Originally, executives maintained that the Watcher sequence in Fellowship of the Ring could be excised, being essentially superfluous; Peter Jackson was against the idea and was adamant in retaining the scene. “I loved the notion of the scene,” Jackson stated, “and I thought the film needed a good Monster sequence at this [narrative] point in time. I fought for it.” Compared to the scene in the novel, the Watcher in the Water’s attack in Peter Jackson’s Fellowship of the Ring film adaptation was greatly emphasized. In the original version of the sequence, the Watcher attacks the Fellowship with its twenty-one, faintly luminous green tentacles — remaining otherwise unseen. In the film, the action of the scene is larger, and the Watcher reveals its appearance, emerging from the water.

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Monster Gallery: Jurassic World (2015)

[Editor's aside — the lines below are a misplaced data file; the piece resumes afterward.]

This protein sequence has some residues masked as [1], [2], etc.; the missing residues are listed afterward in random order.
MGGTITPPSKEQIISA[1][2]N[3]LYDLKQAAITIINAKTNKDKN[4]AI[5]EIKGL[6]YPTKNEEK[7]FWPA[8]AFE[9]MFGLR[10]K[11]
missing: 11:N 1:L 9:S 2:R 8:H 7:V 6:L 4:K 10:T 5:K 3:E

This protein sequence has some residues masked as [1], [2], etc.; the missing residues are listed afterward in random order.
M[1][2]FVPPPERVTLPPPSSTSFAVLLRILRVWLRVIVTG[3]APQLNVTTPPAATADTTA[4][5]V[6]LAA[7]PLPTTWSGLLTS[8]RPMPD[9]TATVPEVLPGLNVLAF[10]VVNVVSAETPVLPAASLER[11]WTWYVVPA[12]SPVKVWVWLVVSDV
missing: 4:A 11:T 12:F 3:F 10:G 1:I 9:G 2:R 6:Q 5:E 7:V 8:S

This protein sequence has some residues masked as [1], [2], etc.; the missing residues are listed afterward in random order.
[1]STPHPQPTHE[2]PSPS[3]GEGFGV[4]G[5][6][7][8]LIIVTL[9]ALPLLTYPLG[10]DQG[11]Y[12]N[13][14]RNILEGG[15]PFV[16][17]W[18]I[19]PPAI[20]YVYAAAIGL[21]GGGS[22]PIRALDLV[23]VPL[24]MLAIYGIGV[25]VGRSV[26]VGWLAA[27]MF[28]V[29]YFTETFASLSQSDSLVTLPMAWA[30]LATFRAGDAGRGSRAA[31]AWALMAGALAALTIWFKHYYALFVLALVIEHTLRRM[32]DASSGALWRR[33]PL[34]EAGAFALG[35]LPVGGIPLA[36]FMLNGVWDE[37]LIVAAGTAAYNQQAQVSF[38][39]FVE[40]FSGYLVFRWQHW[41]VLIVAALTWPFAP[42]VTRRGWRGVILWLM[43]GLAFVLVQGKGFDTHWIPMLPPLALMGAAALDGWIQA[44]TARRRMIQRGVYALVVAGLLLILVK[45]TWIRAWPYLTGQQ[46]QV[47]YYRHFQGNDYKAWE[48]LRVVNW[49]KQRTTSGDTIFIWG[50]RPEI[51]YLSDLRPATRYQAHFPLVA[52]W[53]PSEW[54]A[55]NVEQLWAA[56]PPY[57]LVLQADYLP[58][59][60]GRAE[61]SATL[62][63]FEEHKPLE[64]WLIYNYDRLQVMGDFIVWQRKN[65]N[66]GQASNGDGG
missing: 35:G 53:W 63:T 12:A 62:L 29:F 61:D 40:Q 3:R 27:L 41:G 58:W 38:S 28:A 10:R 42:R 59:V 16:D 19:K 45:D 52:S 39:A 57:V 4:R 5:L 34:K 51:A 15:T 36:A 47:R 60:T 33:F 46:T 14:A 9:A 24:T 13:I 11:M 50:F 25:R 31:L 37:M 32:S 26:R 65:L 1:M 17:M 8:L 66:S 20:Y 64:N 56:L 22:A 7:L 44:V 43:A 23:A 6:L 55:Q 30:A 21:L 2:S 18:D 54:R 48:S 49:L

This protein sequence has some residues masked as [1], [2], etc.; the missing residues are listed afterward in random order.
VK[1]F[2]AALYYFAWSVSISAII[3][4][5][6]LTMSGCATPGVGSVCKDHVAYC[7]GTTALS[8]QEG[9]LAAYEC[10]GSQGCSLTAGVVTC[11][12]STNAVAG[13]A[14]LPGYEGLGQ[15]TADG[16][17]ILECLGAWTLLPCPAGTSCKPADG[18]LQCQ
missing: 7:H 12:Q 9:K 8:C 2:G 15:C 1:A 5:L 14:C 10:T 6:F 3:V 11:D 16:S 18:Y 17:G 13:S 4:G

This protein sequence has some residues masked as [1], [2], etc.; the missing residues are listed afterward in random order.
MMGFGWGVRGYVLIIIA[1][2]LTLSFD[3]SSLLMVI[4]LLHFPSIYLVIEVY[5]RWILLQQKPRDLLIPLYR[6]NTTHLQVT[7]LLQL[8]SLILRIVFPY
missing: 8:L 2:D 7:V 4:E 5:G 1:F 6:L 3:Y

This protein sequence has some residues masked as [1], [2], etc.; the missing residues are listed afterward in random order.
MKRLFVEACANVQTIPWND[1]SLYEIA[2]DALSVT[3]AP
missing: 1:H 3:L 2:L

Indominus rex

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“It’s white. You never told me it was white.”
“Think it will scare the kids?”
“The kids? This will give the parents nightmares.”

“There is no shortage of awesome dinosaurs,” said Colin Trevorrow, director of Jurassic World. “We could have populated this entire story with new species that haven’t been in any of these movies. But this new creation is what gave me a reason to tell another Jurassic Park story. We have the most awe-inspiring creatures to ever walk the Earth right in front of us, but for some reason that’s not enough. We’re always hungry for the next thing, and those who profit from it are always looking to feed that hunger. The focus groups want something bigger than a T.rex — and that’s what they get.”